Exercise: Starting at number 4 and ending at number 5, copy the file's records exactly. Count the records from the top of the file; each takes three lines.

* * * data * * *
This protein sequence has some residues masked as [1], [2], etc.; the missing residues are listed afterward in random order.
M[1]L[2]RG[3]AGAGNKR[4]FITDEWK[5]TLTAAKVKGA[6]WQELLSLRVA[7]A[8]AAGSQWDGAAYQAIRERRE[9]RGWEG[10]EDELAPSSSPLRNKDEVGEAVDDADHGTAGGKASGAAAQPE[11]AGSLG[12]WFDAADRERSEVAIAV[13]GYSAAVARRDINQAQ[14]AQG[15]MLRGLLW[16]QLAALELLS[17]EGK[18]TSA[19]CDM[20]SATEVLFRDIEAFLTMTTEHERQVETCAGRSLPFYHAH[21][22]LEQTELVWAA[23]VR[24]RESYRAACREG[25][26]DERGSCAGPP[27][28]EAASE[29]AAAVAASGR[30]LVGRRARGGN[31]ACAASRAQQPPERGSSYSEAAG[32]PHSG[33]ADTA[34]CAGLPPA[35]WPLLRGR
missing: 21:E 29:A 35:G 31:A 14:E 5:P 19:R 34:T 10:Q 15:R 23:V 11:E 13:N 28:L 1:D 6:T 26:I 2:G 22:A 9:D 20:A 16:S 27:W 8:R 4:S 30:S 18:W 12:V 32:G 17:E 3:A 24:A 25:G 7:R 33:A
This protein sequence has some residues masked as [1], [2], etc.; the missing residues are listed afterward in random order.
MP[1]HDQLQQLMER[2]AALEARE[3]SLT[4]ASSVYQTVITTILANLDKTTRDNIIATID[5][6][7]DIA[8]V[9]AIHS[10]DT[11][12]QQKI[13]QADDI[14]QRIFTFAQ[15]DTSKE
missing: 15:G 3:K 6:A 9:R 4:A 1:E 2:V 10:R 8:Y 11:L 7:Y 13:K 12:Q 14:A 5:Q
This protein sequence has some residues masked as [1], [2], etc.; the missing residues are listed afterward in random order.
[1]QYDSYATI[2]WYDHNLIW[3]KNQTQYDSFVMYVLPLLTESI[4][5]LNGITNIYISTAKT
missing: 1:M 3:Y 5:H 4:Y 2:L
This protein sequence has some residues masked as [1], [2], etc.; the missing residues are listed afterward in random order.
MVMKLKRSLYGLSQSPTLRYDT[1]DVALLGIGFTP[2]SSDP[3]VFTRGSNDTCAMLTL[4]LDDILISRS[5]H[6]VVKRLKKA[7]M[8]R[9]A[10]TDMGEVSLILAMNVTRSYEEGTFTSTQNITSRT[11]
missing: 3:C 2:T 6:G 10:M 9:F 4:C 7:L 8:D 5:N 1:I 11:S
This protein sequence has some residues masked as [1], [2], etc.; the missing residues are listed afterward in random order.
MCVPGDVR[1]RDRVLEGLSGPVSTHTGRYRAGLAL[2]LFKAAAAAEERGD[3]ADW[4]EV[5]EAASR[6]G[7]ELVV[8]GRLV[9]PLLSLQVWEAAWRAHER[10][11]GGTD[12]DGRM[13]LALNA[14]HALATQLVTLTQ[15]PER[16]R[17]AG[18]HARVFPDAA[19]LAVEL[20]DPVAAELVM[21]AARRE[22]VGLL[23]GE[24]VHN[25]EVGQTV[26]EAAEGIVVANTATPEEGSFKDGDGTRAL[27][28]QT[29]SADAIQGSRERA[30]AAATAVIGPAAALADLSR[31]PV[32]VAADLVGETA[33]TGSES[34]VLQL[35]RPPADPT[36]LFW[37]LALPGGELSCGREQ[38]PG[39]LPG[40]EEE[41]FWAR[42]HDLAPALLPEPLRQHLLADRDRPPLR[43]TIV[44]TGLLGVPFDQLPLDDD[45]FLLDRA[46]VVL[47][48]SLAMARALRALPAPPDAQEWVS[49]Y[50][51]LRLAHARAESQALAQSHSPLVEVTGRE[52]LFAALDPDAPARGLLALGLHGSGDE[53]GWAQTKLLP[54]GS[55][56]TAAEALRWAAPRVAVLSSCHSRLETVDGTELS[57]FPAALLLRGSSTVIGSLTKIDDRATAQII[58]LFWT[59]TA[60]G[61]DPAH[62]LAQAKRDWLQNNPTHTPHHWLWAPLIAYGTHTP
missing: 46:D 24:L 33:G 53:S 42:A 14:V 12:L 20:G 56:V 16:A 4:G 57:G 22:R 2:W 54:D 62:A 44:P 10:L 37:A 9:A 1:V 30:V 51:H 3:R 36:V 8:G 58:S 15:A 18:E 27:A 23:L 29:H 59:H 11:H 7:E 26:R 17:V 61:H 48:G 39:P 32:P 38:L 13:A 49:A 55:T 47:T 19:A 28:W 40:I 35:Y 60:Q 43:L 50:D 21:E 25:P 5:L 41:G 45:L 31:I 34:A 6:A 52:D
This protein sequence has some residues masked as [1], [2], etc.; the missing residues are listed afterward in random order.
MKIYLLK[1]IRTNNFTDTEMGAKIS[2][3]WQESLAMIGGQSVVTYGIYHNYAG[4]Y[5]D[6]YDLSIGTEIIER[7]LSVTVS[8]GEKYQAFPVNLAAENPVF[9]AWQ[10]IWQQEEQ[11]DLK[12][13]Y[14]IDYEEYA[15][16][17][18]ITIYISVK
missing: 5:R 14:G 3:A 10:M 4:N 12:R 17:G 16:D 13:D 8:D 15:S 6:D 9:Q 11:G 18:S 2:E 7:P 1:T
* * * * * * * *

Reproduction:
This protein sequence has some residues masked as [1], [2], etc.; the missing residues are listed afterward in random order.
MVMKLKRSLYGLSQSPTLRYDT[1]DVALLGIGFTP[2]SSDP[3]VFTRGSNDTCAMLTL[4]LDDILISRS[5]H[6]VVKRLKKA[7]M[8]R[9]A[10]TDMGEVSLILAMNVTRSYEEGTFTSTQNITSRT[11]
missing: 3:C 2:T 6:G 10:M 9:F 4:C 7:L 8:D 5:N 1:I 11:S
This protein sequence has some residues masked as [1], [2], etc.; the missing residues are listed afterward in random order.
MCVPGDVR[1]RDRVLEGLSGPVSTHTGRYRAGLAL[2]LFKAAAAAEERGD[3]ADW[4]EV[5]EAASR[6]G[7]ELVV[8]GRLV[9]PLLSLQVWEAAWRAHER[10][11]GGTD[12]DGRM[13]LALNA[14]HALATQLVTLTQ[15]PER[16]R[17]AG[18]HARVFPDAA[19]LAVEL[20]DPVAAELVM[21]AARRE[22]VGLL[23]GE[24]VHN[25]EVGQTV[26]EAAEGIVVANTATPEEGSFKDGDGTRAL[27][28]QT[29]SADAIQGSRERA[30]AAATAVIGPAAALADLSR[31]PV[32]VAADLVGETA[33]TGSES[34]VLQL[35]RPPADPT[36]LFW[37]LALPGGELSCGREQ[38]PG[39]LPG[40]EEE[41]FWAR[42]HDLAPALLPEPLRQHLLADRDRPPLR[43]TIV[44]TGLLGVPFDQLPLDDD[45]FLLDRA[46]VVL[47][48]SLAMARALRALPAPPDAQEWVS[49]Y[50][51]LRLAHARAESQALAQSHSPLVEVTGRE[52]LFAALDPDAPARGLLALGLHGSGDE[53]GWAQTKLLP[54]GS[55][56]TAAEALRWAAPRVAVLSSCHSRLETVDGTELS[57]FPAALLLRGSSTVIGSLTKIDDRATAQII[58]LFWT[59]TA[60]G[61]DPAH[62]LAQAKRDWLQNNPTHTPHHWLWAPLIAYGTHTP
missing: 46:D 24:L 33:G 53:S 42:A 14:V 12:L 20:G 56:V 16:A 4:G 57:G 22:R 2:W 54:D 62:A 44:P 10:L 37:A 9:A 1:V 30:V 51:H 3:R 36:V 8:G 58:S 15:A 18:E 27:A 23:L 29:H 59:H 11:H 7:E 26:R 17:V 61:H 48:G 39:P 32:P 38:L 13:A 49:A 55:T 47:T 19:A 28:W 40:I 35:Y 60:Q 43:L 50:D 21:E 25:P 5:L 41:G 45:L 31:I 34:A 6:A 52:D